“I believe that’s everyone.” Mr. Fiedler put down the register and rolled up his sleeves. “So now there’s at least one thing that you know about me,” He smiled outwardly, “I am an appalling singer.” The class laughed half-heartedly, slightly worried about whether they should agree or not. “I can remember my first day at school, many, many years ago, a long time before any of you were born. I didn’t think I’d like it. In fact,” He chuckled to himself, swiping his glasses off of his nose to clean, “I tied myself to the post of my bed with a linen sheet and some chicken wire. It took my Father 45 minutes to untangle to the mess I’d made. I could barely walk on that leg and turned up half an hour late to my first lesson. Text book stuff, of course.” The children really did laugh then.

“But, I enjoyed it in the end. So much so, that I came back to teach. I’m sure you’ll enjoy this year as much as I’m going to and that we’ll all get on splendidly. We’ll be exploring foreign lands, discovering ancient treasure and learning about the stars and planets. And that’s just History, Geography and Science for a start. What I am most keen on teaching you about, however, is Music.” He gestured towards the piano next to his desk. Mr. Fiedler sat down by the cherry-red piano and tucked himself snugly inside, as though finding himself back in a place that was vaguely familiar and comforting. His fingers gently caressed the wooden curves as he opened the lid to reveal a set of white and black keys, a faint polish still apparent on their surface. “We’ll be studying the great composers,” He announced, cracking his knuckles and preparing to play.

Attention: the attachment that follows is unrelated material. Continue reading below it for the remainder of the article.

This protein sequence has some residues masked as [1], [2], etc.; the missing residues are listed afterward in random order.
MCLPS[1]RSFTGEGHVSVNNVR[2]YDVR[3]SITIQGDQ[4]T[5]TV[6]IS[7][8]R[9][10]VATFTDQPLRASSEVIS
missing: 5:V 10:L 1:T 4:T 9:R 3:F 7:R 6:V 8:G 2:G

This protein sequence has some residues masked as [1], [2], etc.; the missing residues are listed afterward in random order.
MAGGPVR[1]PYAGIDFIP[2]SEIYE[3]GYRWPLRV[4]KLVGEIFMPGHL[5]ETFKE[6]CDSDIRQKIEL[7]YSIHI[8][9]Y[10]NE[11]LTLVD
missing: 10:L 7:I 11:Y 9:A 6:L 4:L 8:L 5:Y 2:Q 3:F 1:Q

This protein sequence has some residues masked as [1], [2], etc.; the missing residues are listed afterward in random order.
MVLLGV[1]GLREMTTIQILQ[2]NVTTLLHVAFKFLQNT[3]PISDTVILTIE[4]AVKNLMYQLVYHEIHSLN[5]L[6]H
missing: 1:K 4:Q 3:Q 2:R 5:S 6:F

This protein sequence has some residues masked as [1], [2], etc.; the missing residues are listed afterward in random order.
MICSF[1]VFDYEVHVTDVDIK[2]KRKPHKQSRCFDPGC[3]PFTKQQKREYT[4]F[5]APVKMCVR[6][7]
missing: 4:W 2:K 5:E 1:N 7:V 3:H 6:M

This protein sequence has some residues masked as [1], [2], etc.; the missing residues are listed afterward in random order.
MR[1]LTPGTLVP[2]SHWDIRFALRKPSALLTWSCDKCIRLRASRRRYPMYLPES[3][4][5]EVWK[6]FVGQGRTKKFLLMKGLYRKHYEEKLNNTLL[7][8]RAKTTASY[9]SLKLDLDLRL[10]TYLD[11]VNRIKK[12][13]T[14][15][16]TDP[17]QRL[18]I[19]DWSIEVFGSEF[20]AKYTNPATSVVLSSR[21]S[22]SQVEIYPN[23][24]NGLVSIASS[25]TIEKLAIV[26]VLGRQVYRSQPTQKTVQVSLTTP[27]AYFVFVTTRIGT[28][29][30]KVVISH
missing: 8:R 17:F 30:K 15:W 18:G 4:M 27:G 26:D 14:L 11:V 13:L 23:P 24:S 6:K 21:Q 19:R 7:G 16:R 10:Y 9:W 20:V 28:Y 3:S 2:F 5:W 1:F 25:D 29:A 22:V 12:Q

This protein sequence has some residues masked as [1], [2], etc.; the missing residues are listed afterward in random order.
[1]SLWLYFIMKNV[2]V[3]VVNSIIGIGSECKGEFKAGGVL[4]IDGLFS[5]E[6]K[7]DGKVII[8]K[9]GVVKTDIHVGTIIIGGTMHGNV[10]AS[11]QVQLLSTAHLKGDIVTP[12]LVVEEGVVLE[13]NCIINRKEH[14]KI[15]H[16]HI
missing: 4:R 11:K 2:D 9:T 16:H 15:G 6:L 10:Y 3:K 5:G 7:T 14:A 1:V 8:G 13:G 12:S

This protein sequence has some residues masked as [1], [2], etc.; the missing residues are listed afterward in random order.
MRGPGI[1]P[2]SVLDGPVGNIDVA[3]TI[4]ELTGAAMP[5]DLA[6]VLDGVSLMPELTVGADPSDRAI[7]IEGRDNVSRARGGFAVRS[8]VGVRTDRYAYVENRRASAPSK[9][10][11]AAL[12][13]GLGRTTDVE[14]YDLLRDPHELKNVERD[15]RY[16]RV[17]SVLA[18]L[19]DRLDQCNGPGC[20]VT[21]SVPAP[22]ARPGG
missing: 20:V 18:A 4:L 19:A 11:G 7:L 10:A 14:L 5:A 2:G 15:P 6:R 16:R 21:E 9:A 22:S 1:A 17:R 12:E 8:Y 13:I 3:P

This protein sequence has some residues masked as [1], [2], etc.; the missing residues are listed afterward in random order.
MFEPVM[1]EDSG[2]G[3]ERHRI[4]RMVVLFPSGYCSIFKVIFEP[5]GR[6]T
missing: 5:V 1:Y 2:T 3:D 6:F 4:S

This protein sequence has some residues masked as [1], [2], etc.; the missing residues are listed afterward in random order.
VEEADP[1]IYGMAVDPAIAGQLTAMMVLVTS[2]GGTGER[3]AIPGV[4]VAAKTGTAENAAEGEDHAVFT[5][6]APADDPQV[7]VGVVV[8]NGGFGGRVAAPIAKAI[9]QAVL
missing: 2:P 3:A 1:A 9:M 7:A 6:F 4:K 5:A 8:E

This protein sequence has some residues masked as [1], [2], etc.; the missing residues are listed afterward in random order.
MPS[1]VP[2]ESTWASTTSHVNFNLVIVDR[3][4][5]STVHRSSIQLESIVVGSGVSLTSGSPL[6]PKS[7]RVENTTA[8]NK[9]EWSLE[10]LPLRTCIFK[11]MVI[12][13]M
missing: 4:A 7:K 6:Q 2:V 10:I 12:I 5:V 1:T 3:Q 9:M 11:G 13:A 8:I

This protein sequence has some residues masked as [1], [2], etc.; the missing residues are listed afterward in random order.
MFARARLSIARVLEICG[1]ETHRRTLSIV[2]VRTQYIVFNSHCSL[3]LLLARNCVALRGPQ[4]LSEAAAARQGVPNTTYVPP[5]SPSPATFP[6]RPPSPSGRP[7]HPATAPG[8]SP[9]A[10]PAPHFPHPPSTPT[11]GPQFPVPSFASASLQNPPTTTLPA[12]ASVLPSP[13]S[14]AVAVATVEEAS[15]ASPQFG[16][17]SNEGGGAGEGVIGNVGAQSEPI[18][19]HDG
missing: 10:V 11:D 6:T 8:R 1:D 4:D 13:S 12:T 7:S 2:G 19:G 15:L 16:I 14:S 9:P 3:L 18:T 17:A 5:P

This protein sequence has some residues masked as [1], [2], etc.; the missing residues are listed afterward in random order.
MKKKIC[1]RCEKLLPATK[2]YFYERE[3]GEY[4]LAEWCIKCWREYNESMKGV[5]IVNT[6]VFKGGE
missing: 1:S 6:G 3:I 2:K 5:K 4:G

And just like that Mr. Fiedler sprang into “Eine Kleine Naschtmusik”, arousing a bout of giggling in his premature audience. Even the ones who had never been near to a piano before in their lives could bumble along to this well known tune. “For one point, who can name the composer of this piece for me?”

Wilda’s hand shot up like a bullet, alone in a sea of blank, answerless faces. But his was common knowledge to Wilda: her oldest brother, Nikolaus, could play that song backwards from memory on the Cello. “Mozart!” She cried out and Mr. Fiedler grinned out of the corner of his eye. “Excellent, Wilda” His praise warmed and pleased her. “A composer is someone who writes music. Mozart was one of the most famous composers on the planet. He was born in Austria, a long, long time ago. In-”

“In 1756. I think that’s what Nikolaus told me.” Wilda mumbled, with as much assurance and nonchalance as if she was answering her name in the register.

“Yes, exactly, Wilda. In 1756.”

“Is Mozart still alive, Herr. Fiedler?” A clearly attentive and astute boy named Gunter called from the back of the class. All of the children erupted in cackles. Gunter looked a little crest-fallen, but joined in anyway.

“I should certainly hope not, Gunter.” Mr. Fiedler chuckled, referring to his register to identify who the question had come from. A palpable sense of relief flooded the classroom. This, the uniforms thought in uniformity (yes, I can be quite humorous when I want to be, dear readers), is a teacher that we can act ourselves with.

Unsurprisingly, Mr. Fiedler had devised his very own poem to accompany the tune, designed to help the children appreciate the genius of Mozart, in under 40 words. “Ehem,” he cleared his throat boldly. His breathing rattled (a symptom of the unavoidable disease of old-age and from having a few too many cigarettes), but he managed to curb the way that his body shook.

There once was a musician named Mozart,

Who wrote symphonies with many, many parts,

A pianist by the time he was eight,

Everyone thought his songs were great,

But he was dead by thirty-five, the old fart!”